John C. Parkin designed his mansion, Parkin House, located in the Bridle Path neighborhood in Toronto.
John Parkin was an esteemed cattle farmer, meat merchant, hunter, and prominent member of his community. There are several family legends concerning his death – including possibly false claims that he died with PS400 tucked safely away in his pocket!
John Parkin was an esteemed architect in Toronto, Canada. His designs included some of its most renowned buildings, such as Yorkdale Shopping Centre and the National Gallery of Canada. Additionally, he was the founder of what later merged into Smith Carter Searle Associates as one of Canada’s most prominent architectural firms. Further, John was widely sought out to speak on modern architecture topics, and his works have been featured in multiple books.
Parkin began his focus on large corporate and public buildings during the late 1930s, most notably designing a headquarters for Salvation Army – one of his most significant works to date – which received both praise and criticism due to its use of glass, yet ultimately won the competition and became a landmark for its city of origin.
His Methodist minister father raised Parkin and actively joined Glenelg Congregational Church, where he met and married Ellen Stonehouse – daughter of their pastor! Additionally, he served on the Glenelg Cemetery Trust board and as trustee for Parkin Estate; furthermore, he served on the local school board committee and founded the North Adelaide Rotary Club as chairman.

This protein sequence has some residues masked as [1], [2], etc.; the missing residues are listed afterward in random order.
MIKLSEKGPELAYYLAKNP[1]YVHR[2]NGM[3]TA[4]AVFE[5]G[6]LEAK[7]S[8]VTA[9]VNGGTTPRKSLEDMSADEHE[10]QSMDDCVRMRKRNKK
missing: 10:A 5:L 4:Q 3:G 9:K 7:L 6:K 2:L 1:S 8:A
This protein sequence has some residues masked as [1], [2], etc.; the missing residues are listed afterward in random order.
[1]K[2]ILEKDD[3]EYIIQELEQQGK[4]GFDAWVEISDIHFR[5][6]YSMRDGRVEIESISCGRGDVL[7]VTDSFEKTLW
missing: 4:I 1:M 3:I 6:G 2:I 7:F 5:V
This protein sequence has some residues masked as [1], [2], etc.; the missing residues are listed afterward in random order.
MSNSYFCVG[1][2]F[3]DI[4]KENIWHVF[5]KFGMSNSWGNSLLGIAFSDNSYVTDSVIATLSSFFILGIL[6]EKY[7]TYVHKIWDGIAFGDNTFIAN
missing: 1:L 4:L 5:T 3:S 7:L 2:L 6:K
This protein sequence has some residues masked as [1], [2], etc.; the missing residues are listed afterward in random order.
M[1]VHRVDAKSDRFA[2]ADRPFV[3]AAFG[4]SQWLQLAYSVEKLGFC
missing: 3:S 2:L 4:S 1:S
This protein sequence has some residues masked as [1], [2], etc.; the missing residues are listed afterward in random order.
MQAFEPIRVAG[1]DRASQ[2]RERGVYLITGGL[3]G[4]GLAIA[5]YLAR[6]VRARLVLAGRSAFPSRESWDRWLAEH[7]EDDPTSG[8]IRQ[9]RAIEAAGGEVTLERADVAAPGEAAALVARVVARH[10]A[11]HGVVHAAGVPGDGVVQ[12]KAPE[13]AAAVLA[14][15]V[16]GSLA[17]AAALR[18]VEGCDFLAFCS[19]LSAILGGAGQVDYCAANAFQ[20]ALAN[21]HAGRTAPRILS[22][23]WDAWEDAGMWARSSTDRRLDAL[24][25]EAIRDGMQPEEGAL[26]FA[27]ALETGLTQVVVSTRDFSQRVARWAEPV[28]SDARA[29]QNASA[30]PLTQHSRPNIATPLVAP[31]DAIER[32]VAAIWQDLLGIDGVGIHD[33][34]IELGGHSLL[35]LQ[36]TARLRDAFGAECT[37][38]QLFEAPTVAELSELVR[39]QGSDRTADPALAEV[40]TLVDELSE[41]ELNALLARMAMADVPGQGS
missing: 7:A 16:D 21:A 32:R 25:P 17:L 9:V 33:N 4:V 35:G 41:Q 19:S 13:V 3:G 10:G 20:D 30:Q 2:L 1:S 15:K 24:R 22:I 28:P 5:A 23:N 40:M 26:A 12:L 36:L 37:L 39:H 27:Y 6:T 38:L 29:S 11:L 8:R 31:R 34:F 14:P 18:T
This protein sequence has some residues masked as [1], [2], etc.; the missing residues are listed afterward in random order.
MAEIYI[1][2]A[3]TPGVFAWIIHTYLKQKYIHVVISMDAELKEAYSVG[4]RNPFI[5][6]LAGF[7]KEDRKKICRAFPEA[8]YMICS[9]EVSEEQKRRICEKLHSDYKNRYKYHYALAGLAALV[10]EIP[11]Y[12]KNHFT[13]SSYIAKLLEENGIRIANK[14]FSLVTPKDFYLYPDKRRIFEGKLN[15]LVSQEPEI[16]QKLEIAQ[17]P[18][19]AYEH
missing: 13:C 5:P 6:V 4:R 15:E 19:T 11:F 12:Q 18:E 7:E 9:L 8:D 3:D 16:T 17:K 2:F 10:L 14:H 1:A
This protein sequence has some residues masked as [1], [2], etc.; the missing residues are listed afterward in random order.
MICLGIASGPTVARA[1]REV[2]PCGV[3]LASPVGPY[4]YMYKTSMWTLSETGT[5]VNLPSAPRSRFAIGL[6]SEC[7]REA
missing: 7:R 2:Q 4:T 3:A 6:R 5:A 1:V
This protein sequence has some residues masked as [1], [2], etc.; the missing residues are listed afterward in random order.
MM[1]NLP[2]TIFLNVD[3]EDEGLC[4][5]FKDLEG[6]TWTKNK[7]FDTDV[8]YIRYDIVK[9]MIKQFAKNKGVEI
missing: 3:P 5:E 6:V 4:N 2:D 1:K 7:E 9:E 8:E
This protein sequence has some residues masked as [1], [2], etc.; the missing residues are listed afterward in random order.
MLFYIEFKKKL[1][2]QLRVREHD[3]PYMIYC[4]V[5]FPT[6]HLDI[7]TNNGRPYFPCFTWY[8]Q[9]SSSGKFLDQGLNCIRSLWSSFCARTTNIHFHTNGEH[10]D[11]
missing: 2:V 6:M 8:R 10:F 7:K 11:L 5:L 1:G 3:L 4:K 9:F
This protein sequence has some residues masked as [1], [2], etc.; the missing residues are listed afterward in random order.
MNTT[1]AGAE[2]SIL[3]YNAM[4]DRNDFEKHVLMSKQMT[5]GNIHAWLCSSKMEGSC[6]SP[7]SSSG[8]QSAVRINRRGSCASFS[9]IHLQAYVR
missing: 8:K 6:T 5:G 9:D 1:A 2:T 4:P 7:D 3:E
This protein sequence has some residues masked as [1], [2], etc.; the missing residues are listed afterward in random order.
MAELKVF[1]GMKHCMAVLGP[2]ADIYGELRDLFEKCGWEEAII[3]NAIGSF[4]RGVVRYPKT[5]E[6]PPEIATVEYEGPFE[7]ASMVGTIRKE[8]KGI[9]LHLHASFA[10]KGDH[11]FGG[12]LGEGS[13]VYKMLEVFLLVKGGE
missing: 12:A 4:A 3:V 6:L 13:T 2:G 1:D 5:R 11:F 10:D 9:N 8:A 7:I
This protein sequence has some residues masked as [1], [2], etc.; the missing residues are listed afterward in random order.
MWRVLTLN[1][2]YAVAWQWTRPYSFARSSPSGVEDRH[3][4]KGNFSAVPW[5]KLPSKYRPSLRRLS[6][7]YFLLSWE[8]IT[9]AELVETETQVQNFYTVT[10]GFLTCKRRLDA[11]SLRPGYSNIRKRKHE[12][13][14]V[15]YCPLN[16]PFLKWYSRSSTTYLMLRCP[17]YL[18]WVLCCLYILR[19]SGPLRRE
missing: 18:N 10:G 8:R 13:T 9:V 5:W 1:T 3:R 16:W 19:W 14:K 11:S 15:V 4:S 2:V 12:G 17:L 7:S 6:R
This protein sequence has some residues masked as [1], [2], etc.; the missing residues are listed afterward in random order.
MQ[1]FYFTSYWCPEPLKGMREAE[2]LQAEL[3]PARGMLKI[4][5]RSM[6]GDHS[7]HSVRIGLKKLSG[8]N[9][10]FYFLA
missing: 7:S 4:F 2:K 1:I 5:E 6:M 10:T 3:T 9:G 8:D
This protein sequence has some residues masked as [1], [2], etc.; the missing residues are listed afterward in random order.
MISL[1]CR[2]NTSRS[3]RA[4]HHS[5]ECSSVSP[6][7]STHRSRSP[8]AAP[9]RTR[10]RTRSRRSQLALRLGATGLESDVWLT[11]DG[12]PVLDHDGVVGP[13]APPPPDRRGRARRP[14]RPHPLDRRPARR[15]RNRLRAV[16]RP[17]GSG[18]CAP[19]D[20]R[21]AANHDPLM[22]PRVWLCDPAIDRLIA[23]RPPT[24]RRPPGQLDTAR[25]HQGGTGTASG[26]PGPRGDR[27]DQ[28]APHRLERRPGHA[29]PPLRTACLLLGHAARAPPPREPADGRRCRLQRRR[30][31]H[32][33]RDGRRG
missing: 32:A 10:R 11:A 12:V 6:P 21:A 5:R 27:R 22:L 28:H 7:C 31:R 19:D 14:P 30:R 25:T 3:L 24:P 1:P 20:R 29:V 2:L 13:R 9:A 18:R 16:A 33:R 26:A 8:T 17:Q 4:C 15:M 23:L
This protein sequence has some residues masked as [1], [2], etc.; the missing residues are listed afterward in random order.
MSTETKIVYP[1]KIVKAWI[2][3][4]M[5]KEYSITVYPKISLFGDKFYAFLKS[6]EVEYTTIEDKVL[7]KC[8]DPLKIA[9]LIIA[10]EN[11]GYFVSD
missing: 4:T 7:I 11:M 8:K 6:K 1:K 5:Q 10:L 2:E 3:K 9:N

This house stands as an outstanding example of mid-century modern architecture in its neighborhood, boasting an eye-catching angular exterior that sets itself apart from others and an interior filled with light and color – complete with a modern kitchen, master suite, fireplace, and walk-in closet.
The house is situated on a corner lot and boasts a sprawling garden surrounding it – ideal for family living near schools and public transportation, not to mention being near many restaurants and coffee shops.
As well as its stunning exterior, this home offers ample living space and a large backyard featuring an outdoor kitchen and fireplace. Furthermore, its spacious kitchen comes equipped with stainless steel appliances and granite countertops, while its master suite includes an exquisite bathroom complete with a spa tub and separate shower stalls.
One-bedroom homes in Baltimore, Maryland, provide ideal living environments with excellent access to public transportation and feature wood flooring throughout, a recently updated kitchen, and a small courtyard space; pet friendly! 512 Parkin Street can be found within Baltimore City Public School’s 21230 zip code area.
The interior of this bright and modern house features an open living space and an eat-in kitchen, featuring large windows to let in plenty of natural light, spacious bedrooms with comfortable mattresses, including the master bedroom complete with a walk-in closet and ensuite bathroom – ideal for relaxation. Furthermore, recently renovated by its current owner, it’s ready for move-in!